For almost four months now, France has denied Russia military hardware that the latter has already paid for. Of the two Mistral-class helicopter carriers that Russia ordered from France in 2011, and for which it paid a majority of the total $1.6 billion cost upfront, the Vladivostok was supposed to be handed over in November 2014. Yet the outbreak of violence in eastern Ukraine and subsequent standoff between Russia and the West led to the indefinite suspension of the deal. Now, the two warships sit at the port of Saint Nazaire in western France still lacking a clear delivery date — the Sevastopol remains under construction and was originally scheduled for delivery in Fall 2015, but its delivery is included in the suspension.
However, the recent ceasefire deal reached by Germany, France, Russia and Ukraine may finally bring an end to the Mistral impasse. When France instituted its indefinite suspension of the carrier contract, President Francois Hollande put in place two conditions under which it could once again proceed: first, an observed ceasefire in Ukraine; and second, a roadmap for the settlement of the dispute. The deal brokered in Belarus potentially supplies both of these requirements.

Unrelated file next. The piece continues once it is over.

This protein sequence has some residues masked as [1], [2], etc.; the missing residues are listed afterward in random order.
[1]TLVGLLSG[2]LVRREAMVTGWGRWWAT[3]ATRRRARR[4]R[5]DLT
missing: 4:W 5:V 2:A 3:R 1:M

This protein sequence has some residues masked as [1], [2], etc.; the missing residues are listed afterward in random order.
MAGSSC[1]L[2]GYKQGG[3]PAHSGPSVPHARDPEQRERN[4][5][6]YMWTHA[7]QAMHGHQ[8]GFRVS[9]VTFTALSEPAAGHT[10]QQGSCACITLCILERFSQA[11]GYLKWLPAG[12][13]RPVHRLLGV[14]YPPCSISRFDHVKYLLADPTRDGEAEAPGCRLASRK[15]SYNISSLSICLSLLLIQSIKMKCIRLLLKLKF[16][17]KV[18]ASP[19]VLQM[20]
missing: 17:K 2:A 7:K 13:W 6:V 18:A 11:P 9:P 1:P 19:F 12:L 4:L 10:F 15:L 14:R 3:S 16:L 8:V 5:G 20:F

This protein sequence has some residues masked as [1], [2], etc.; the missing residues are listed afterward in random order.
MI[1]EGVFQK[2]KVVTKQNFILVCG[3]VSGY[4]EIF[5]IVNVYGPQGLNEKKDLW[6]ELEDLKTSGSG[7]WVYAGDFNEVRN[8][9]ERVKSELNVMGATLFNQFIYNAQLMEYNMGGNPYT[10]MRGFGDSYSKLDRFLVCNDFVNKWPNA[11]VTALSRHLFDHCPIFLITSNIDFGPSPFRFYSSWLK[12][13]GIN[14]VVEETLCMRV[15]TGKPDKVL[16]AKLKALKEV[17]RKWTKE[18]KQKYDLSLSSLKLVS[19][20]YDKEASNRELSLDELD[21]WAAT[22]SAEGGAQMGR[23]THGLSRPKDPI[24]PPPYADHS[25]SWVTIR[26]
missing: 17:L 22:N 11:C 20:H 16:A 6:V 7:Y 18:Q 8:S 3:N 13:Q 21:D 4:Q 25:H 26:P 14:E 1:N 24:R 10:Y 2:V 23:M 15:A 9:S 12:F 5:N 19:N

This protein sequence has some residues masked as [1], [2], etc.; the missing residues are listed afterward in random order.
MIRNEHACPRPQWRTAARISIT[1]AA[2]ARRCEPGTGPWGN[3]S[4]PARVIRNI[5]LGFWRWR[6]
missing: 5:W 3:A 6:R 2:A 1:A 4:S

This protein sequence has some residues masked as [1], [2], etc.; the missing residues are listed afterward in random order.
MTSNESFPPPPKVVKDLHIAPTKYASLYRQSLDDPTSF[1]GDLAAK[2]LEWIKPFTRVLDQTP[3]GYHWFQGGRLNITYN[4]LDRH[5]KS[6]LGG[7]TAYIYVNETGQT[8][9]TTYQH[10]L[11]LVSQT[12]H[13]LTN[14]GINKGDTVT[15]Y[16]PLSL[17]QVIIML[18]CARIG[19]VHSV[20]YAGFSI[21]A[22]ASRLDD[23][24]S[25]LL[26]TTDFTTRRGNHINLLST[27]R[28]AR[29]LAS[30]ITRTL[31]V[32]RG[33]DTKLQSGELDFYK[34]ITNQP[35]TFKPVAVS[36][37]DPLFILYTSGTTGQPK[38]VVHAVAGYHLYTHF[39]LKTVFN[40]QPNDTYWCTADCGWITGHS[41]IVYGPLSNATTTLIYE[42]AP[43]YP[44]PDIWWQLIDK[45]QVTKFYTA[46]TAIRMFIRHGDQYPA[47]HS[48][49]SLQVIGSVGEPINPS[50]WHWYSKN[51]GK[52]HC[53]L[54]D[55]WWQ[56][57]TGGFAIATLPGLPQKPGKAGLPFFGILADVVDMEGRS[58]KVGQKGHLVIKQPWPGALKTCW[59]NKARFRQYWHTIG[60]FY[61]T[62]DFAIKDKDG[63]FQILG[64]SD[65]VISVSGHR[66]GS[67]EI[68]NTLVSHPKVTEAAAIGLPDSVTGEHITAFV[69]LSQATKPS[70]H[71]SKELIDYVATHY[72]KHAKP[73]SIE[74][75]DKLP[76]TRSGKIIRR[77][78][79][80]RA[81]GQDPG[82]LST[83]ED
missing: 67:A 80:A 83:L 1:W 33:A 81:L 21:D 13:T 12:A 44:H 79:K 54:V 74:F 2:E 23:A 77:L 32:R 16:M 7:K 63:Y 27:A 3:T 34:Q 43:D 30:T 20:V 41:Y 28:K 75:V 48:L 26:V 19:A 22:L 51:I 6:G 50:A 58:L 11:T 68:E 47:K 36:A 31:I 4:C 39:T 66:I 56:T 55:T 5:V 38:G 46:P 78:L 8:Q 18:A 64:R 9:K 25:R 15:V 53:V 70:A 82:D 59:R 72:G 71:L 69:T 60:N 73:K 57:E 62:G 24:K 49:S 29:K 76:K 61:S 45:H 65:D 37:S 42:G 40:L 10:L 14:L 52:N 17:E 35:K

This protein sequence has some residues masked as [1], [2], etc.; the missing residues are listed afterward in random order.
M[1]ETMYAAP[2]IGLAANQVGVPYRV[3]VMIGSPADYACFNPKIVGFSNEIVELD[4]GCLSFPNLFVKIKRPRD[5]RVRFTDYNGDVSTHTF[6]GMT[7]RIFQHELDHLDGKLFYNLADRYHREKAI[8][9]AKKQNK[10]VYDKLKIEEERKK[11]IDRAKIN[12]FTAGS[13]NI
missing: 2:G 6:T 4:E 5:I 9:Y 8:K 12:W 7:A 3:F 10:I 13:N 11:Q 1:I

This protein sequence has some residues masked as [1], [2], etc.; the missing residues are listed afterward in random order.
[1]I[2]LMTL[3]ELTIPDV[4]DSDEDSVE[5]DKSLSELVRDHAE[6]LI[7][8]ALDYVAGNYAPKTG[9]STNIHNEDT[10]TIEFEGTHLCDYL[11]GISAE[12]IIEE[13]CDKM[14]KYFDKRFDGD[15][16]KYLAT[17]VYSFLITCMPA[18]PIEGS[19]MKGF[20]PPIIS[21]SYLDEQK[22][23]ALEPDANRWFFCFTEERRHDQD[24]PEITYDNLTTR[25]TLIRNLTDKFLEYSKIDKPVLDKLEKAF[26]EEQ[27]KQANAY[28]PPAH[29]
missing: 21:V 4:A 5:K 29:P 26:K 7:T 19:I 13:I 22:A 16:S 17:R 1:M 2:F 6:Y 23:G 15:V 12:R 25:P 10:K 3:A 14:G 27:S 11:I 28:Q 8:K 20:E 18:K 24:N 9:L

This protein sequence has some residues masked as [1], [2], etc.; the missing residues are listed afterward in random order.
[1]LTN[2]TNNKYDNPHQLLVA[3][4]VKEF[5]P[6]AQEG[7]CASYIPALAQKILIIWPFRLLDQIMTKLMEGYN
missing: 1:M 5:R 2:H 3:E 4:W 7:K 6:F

The ceasefire in eastern Ukraine, despite breaches, largely continues to hold. But it is unclear exactly how long the guns must remain silent before France considers the ceasefire to have been “observed” for the purposes of the Mistral contract. The ceasefire deal also includes a roadmap for the resolution of the conflict; although a mere roadmap is nowhere near actual resolution and there is much doubt over whether the peace will hold. Still, France only demands a roadmap for the resumption of the Mistral contract, not the complete resolution of all issues.
Following the ceasefire deal, the Russian news service Interfax reported a Russian “military diplomatic source” stating that France might now deliver the Vladivostokin early March. Despite the unclear veracity of the report, France, with its two conditions for delivery arguably met, might now consider itself able to save enough face to deliver the vessels.
It was only a matter of time and circumstance until France reinstituted the Mistral contract. This is because the potential domestic political and economic consequences of complete cancellation substantially outweigh any domestic and international political and security repercussions.